As personal injury lawyers representing victims of traffic accidents in Maryland and Washington, D.C., we know that recovering from a serious car, truck or motorcycle wreck involves more than just being treated for severe or life-threatening injuries, but also means facing the possibility of persistent and sometimes chronic pain for months or years after the initial collision.
Nearly anyone who has been severely injured in an automobile or trucking-related traffic collision will likely tell you that the pain associated with certain injuries can continue on, long after the physical wounds have more or less healed. Nerve damage and other medical and neurological complications can make even day-to-day tasks painful and sometimes difficult to complete.
For anyone injured in a car, truck or pedestrian accident, these are concerns that should always be considered when pursuing a personal injury claim against another negligent party. An article published not long ago brought this topic to the fore, if only because it applies to many individuals in similar situations here in Maryland and around the rest of the country.
The report focuses on a Westminster, MD, man who has had to deal with what medical professionals refer to as chronic pain syndrome. Suffering from full-body complex regional pain syndrome, Michael Harris follows a regimen of aquatic therapy exercises, as well as other physical therapies, in an effort to alleviate the pain resulting from complications after an auto accident back in August 2007.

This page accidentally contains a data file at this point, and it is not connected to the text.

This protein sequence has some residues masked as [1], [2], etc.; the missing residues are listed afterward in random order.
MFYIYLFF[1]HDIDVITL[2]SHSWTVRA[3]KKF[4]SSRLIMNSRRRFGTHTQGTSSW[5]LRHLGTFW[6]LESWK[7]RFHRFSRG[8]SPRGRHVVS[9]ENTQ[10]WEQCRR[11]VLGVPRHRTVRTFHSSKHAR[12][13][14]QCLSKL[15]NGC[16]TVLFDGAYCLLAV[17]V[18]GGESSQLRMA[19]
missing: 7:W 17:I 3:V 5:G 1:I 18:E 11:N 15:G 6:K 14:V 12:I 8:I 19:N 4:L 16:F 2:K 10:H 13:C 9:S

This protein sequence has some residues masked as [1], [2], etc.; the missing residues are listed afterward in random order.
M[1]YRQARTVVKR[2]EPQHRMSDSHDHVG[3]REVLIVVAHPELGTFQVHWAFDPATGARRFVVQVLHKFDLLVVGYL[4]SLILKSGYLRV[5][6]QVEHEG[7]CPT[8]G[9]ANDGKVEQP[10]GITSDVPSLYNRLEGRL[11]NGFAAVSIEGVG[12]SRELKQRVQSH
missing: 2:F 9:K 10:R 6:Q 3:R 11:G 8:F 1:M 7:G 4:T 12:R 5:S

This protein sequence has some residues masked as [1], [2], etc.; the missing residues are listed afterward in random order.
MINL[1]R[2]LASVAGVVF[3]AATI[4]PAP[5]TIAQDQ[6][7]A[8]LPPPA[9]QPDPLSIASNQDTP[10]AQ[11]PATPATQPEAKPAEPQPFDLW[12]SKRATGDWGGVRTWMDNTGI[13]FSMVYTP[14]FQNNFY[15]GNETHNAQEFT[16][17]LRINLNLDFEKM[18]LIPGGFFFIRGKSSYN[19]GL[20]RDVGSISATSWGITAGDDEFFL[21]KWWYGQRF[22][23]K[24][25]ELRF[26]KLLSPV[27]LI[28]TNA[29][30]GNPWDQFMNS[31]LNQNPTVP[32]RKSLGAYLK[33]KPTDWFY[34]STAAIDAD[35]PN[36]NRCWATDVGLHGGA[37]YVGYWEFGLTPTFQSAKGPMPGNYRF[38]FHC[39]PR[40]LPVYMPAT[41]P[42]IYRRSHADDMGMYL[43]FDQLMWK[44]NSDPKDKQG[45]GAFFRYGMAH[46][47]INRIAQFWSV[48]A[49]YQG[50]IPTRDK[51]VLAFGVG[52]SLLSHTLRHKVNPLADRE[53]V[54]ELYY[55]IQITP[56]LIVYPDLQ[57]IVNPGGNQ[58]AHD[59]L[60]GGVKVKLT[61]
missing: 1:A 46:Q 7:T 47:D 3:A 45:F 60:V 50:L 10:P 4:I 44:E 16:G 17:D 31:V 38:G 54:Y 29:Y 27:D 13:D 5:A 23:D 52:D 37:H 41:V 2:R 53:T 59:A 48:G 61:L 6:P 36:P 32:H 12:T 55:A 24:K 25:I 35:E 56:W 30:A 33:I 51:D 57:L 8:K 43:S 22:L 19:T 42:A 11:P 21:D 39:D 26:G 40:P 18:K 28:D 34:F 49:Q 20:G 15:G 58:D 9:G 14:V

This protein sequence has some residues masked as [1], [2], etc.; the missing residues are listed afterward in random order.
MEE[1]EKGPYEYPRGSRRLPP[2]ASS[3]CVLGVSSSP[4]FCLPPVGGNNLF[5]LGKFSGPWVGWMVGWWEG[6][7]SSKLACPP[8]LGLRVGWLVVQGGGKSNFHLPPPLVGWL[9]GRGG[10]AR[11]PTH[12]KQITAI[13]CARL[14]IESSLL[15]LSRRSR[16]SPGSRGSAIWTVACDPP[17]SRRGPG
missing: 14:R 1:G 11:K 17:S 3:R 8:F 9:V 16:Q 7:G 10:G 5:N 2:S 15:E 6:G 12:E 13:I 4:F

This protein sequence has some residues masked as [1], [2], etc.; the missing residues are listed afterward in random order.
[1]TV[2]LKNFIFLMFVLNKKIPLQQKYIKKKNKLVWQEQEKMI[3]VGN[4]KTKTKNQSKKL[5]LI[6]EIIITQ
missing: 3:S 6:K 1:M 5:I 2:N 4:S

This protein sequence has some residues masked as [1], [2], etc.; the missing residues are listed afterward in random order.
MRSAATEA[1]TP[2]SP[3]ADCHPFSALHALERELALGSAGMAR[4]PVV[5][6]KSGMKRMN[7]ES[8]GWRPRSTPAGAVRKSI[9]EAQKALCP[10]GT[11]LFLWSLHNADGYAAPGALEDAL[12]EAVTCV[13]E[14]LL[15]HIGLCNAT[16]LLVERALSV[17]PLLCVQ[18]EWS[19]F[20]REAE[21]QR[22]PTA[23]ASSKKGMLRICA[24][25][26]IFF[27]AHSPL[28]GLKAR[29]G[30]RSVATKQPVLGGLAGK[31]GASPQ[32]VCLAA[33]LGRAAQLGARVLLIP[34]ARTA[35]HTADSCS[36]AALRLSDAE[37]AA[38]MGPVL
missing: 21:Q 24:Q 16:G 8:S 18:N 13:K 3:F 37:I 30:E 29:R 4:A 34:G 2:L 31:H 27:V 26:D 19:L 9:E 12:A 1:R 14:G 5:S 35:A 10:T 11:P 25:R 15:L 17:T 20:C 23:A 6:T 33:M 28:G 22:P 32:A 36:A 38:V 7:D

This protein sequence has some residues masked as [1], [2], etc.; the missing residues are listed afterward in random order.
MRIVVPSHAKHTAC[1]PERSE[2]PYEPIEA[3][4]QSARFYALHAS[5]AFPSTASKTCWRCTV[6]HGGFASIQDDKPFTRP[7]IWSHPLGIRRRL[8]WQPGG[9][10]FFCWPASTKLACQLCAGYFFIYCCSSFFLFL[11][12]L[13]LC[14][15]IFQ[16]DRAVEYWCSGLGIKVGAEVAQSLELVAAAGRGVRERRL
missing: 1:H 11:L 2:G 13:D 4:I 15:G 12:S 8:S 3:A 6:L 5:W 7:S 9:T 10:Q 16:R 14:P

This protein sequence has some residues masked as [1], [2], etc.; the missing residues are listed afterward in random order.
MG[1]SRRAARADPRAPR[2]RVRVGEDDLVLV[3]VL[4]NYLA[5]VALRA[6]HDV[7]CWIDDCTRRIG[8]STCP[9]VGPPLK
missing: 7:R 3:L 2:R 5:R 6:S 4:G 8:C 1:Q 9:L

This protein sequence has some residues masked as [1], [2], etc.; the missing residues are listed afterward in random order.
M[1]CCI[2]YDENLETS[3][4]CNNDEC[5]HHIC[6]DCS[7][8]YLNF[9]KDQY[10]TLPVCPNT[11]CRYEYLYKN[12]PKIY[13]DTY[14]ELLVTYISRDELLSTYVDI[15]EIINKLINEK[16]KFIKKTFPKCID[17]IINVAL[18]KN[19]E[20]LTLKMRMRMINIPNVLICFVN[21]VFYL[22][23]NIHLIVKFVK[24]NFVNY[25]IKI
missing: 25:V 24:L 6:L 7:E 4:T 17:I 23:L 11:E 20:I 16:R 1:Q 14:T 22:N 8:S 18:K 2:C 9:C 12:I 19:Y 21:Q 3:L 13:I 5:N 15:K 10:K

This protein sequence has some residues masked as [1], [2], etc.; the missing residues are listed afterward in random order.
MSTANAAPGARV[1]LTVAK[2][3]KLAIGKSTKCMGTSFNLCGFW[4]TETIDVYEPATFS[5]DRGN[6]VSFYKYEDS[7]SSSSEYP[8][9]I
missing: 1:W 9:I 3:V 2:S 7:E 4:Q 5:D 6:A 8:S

According to the article, Mr. Harris was apparently caught up in a 2007 car wreck when the vehicle in which he was riding was struck from behind by a drunken driver. The crash happened at an intersection along a stretch of Maryland Rte 140. The victim’s vehicle was reportedly stopped at the intersection waiting for a red light when the crash occurred.
As a result of the crash, Harris received several injuries, including a ruptured spinal disc. Some time after the wreck, doctors discovered that a piece of bone was impinging on the nerves in the man’s back, causing significant pain and discomfort. Harris apparently began to experience a number of associated symptoms, including tingling in his arms all the way to his fingertips, as well as numbness in his upper limbs. Unfortunately, these initial symptoms only got worse as time progressed following the car crash.
Subsequent pain throughout the man’s body included severe shooting pains felt all the way down his right leg, plus complaints of a sharp, “burning sensation” in other portions of his anatomy, as well as excessive sweating and changes in body temperature. His legs and hands also experienced swelling and color changes.
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